High winds, heavy rain and tornadoes pounded parts of the Midwest and the South, leaving at least eight people dead, stranding people in cars, forcing others from their homes and leaving thousands without power.

The death toll in Kentucky on Saturday reached seven, including a father and his 1-year-old daughter in a truck that skidded into floodwaters. In Arkansas, a woman whose boat was struck by lightning died and authorities were searching for two missing people.

Officials urged people to stay off the roads as forecasters warned of more stormy weather to come.

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"We have a lot of people driving past the high water signs and they are getting stuck," Kentucky State Police dispatcher John Reynolds said. "We are telling people if they can avoid going out, they ought to."

The National Weather Service reported that areas of Kentucky received at least 5 inches of rain, with isolated regions getting close to 10 inches. Over 24 hours, sections of Vanderburgh County, Indiana, received 4-6 inches, and parts of northeast Arkansas and southeast Missouri received more than 10 inches of rain, the weather service reported.

Flooding forced more than 100 people to flee an apartment complex for shelter at a nearby high school, officials said. Portions of Interstate 64 just east of Louisville were closed in both directions due to standing water. Meanwhile, the storms left thousands of Kentuckians without power.

Maggie DiPietro, 58, said she woke up shortly after 2 a.m. Saturday and found about 2 inches of water in her home.

"By the time the police came and rescued me, it was almost up to my calves," she said.

The rain dampened a music and arts festival in central Kentucky as waters rose to at least six feet in some areas, forcing the evacuation of about 200 people and covering about 30 vehicles at the farmstead just north of Harrodsburg in Mercer County.

The American Red Cross and six county emergency agencies used boats and school buses Saturday afternoon to transport attendees at the Terrapin Hill Harvest Festival to a shelter at Lion's Park in Harrodsburg, said Ruthann Phillips of the Red Cross.

"It was almost Katrina-like pretty much," said Chester Craig, a lieutenant with the Mercer Central Volunteer Fire Department. "There were vehicles underwater and people were walking around in a daze."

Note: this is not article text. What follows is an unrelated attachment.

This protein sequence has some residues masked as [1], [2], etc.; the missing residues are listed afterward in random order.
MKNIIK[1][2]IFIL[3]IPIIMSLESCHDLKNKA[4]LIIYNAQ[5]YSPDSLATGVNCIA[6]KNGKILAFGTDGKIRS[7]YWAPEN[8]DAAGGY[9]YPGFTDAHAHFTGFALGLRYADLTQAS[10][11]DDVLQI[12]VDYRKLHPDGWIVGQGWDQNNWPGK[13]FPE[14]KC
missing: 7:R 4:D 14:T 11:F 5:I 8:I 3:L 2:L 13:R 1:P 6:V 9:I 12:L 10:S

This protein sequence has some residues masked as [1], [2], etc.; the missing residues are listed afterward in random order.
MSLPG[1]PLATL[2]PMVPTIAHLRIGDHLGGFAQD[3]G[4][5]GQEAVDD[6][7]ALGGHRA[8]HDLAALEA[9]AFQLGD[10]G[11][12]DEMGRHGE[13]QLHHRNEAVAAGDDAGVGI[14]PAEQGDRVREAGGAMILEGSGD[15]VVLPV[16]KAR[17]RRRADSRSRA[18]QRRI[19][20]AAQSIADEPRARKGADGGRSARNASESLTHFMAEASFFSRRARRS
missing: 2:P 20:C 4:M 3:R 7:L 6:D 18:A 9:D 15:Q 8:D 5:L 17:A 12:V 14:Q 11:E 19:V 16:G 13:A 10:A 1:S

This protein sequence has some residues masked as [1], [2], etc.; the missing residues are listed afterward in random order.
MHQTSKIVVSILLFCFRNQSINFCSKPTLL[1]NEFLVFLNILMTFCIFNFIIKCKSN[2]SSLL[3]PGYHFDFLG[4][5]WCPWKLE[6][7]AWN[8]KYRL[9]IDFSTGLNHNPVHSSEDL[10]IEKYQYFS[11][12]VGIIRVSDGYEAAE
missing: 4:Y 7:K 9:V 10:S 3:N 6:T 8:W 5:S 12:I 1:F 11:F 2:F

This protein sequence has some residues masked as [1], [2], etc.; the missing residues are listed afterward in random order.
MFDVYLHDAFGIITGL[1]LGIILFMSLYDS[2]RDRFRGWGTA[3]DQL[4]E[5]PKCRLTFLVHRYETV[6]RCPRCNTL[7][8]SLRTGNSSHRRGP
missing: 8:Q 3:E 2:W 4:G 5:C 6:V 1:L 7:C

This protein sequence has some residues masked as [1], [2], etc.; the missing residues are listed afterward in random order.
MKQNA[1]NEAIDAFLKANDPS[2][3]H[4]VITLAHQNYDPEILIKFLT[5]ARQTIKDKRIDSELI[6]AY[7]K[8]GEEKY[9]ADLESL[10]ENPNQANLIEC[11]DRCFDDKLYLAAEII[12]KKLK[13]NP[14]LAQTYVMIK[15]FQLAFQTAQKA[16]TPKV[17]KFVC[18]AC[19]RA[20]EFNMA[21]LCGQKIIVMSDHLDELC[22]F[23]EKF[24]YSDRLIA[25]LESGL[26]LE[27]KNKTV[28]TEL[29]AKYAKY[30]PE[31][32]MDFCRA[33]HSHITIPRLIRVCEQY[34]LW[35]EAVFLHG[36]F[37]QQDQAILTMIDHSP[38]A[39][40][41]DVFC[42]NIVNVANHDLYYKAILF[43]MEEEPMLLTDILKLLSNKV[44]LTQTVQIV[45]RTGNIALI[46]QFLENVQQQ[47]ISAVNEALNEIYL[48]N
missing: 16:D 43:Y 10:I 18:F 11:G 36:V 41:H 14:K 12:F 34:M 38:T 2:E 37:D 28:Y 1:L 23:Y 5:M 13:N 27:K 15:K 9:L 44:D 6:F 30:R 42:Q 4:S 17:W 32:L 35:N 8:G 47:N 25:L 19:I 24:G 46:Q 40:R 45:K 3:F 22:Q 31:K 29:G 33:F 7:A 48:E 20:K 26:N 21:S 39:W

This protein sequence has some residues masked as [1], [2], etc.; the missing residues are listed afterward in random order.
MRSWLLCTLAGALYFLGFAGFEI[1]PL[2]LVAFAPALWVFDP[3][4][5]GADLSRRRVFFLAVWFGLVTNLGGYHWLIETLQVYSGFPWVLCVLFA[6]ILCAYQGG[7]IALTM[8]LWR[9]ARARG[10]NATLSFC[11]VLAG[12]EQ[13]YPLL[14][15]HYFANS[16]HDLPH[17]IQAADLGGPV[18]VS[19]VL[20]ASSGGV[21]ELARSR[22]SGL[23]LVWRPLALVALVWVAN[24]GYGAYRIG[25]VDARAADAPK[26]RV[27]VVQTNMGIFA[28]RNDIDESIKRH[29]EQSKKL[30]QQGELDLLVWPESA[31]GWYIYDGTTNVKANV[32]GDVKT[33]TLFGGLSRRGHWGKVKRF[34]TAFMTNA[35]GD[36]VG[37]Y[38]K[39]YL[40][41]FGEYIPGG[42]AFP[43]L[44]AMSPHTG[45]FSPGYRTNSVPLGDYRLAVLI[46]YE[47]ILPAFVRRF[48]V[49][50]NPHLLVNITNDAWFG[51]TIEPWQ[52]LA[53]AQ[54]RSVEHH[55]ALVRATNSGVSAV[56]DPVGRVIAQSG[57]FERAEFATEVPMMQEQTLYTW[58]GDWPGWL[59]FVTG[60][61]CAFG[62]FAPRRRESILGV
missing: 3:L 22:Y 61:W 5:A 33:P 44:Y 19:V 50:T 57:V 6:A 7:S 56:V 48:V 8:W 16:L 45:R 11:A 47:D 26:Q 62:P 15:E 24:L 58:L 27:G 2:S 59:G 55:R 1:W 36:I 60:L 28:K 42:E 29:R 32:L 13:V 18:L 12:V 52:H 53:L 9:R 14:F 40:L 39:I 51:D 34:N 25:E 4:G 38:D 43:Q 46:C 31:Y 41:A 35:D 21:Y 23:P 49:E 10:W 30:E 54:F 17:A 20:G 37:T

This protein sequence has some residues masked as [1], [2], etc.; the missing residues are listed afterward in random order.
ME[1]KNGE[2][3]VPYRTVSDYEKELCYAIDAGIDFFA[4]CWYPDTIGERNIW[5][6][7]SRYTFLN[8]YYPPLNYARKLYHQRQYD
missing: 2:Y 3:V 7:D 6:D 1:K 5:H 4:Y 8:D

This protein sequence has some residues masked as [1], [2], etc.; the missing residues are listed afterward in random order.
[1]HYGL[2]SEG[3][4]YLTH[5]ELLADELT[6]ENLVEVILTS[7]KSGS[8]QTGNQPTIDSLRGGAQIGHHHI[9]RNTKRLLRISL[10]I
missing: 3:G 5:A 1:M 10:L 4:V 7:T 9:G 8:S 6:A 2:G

In central and eastern Missouri, hundreds were without homes or power a day after a storm churned up about 10 tornadoes and drenched some parts of the state with as much as a foot of rain. Nearly 400 structures were damaged or destroyed and at least 10 people were injured, said Susie Stonner, a state emergency management spokeswoman.

In Arkansas, four northern counties declared emergencies Saturday after severe flooding. Two people were believed missing in Sharp County, hardest hit by the storms, although the sheriff's office would not confirm the number or provide further details about the daylong search.

Emily Taylor, a state emergency management spokeswoman, said a tornado touched down five miles outside Ash Flat, damaging 12 homes and destroying two others. Two people were taken to a hospital for minor injuries.

In northwest Tennessee, about 300 people returned home Saturday after they were evacuated Friday night from a trailer park in Obion County when water from a nearby creek began to overflow, said Jeremy Heidt, a spokesman for the Tennessee Emergency Management Agency. No tornado touchdowns, major damage or injuries were reported, he said.

In Evansville, Ind., Vanderburgh County emergency management director Sherman Greer said his agency had given away about 550 sandbags in 90 minutes Saturday, many of them to residents of Evansville's southeast side who were dealing with flooding for the second time in two weeks.

"These people are going through round two right now," Greer said. "Just about the time they got their carpet dried out ... they're going through it again."

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